Cancer is a leading cause of death worldwide. Unlike its name would suggest, cancer is not a single disease. It is a group of diseases that arises from the expansion of a somatic cell clone. This expansion is thought to be a result of mutations that confer a selective advantage to the cell clone. These mutations that are advantageous to cells that result in their proliferation and escape of normal cell constraints are called driver mutations. The genes that contain driver mutations are known as driver genes. Studying these mutations and genes is important for understanding how cancer forms and evolves. Various methods have been developed that can discover these mutations and genes. This thesis focuses on a method called Deep Mutation Modelling, a deep learning based approach to predicting the probability of mutations. Deep Mutation Modelling’s output probabilities offer the possibility of creating sample and cancer type specific probability scores for mutations that reflect the pathogenicity of the mutations. Most methods in the past have made scores that are the same for all cancer types. Deep Mutation Modelling offers the opportunity to make a more personalised score. The main objectives of this thesis were to examine the Deep Mutation Modelling output as it was unknown what kind of features it has, see how the output compares against other scoring methods and how the probabilities work in mutation hotspots. Lastly, could the probabilities be used in a common driver gene discovery method. Overall, the goal was to see if Deep Mutation Modelling works and if it is competitive with other known methods. The findings indicate that Deep Mutation Modelling works in predicting driver mutations, but that it does not have sufficient power to do this reliably and requires further improvements.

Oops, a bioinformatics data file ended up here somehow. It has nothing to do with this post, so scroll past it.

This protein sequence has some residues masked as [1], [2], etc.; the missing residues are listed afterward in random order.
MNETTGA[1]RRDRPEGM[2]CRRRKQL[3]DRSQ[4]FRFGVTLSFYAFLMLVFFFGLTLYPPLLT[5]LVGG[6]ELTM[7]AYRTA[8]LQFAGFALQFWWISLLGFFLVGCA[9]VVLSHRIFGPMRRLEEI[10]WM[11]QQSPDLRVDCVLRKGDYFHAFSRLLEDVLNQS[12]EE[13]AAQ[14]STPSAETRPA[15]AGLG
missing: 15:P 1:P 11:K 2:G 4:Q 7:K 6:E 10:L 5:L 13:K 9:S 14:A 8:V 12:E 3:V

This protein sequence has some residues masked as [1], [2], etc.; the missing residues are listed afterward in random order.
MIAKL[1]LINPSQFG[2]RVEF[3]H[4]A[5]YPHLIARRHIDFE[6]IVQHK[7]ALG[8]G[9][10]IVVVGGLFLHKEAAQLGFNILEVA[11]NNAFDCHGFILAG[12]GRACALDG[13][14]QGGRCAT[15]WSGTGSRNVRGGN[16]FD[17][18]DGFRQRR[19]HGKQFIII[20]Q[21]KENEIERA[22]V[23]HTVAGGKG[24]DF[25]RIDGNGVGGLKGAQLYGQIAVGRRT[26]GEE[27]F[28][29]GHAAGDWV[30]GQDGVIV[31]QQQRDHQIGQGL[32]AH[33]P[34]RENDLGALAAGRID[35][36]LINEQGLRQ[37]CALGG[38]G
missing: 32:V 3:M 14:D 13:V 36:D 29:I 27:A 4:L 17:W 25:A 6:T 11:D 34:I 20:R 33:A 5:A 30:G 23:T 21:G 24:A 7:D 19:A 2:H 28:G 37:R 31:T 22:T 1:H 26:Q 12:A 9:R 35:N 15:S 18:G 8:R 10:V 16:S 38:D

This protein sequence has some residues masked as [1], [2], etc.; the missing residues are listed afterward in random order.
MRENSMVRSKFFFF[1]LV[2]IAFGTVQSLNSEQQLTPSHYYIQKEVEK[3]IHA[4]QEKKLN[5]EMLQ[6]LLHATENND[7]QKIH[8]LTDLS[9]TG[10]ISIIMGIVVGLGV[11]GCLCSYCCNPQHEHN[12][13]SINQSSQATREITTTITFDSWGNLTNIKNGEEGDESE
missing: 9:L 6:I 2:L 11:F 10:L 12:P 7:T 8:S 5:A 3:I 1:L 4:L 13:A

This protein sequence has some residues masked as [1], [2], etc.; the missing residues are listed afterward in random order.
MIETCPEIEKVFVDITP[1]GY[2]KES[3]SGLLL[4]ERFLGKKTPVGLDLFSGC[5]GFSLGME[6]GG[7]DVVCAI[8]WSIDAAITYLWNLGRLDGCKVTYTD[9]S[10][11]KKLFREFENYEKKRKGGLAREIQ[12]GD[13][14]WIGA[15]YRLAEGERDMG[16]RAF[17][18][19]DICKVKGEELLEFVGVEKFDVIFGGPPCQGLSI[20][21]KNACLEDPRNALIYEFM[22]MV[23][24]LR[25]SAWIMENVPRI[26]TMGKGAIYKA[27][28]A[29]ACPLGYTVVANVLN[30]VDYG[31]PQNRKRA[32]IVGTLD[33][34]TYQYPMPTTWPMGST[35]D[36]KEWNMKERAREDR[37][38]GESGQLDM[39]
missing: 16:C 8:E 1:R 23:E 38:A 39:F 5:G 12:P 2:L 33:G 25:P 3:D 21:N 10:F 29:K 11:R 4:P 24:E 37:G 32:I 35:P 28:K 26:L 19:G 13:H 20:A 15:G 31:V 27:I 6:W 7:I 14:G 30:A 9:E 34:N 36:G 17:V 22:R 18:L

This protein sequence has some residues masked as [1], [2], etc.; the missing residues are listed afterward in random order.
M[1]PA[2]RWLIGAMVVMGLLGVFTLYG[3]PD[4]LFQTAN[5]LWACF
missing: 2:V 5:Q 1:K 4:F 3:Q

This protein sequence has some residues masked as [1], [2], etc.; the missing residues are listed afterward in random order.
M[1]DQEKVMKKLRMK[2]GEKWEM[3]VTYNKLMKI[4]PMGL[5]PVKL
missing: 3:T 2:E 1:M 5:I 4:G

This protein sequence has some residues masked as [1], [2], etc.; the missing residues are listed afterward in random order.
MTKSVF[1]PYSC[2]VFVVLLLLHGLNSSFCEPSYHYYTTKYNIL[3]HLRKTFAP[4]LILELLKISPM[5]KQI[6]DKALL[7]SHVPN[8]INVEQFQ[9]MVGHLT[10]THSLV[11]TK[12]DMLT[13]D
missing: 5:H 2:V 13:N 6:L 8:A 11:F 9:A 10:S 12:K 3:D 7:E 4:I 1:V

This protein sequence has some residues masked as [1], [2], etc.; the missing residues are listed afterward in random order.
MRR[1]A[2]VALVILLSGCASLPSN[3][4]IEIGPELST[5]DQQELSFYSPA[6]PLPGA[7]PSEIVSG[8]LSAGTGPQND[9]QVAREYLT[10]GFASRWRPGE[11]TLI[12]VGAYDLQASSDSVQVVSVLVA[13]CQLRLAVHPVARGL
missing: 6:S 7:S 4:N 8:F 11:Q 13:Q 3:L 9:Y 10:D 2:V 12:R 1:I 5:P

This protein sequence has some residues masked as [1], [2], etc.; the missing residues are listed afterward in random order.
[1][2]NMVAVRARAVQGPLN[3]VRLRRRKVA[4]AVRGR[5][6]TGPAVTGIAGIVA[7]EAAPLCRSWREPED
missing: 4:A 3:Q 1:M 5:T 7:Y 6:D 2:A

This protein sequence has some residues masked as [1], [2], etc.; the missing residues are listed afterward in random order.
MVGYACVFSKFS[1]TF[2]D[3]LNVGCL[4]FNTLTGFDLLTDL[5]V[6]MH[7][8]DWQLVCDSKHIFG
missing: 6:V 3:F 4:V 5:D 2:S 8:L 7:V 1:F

• Leinonen, Miika (Helsingin yliopisto, 2019)
    With the introduction of DNA sequencing over 40 years ago, we have been able to take a peek at our genetic material. Even though we have had a long time to develop sequencing strategies further, we are still unable to read the whole genome in one go. Instead, we are able to gather smaller pieces of the genetic material, which we can then use to reconstruct the original genome with a process called genome assembly. As a result of the genome assembly we often obtain multiple long sequences representing different regions of the genome, which are called contigs. Even though a genome often consists of a few separate DNA molecules (chromosomes), the number of obtained contigs outnumbers them substantially, meaning our reconstruction of the genome is not perfect. The resulting contigs can afterwards be refined by ordering, orienting and scaffolding them using additional information about the genome, which is often done manually by hand. The assembly process can also be guided automatically with the additional information, and in this thesis we are introducing a method that utilizes optical maps to aid us assemble the genome more accurately. A noticeable improvement of this method is the unification of the contigs, i.e. we are left with fewer but longer contigs. We are using an existing genome assembler called Kermit, which is designed to accept genetic maps as auxiliary long range information. Our contribution is the development of an assembly pipeline that provides Kermit with similar kind of information via optical maps. The initial results of our experiments show that the proposed genome assembly scheme can take advantage of optical maps effectively already during the assembly process to guide the reconstruction of a genome.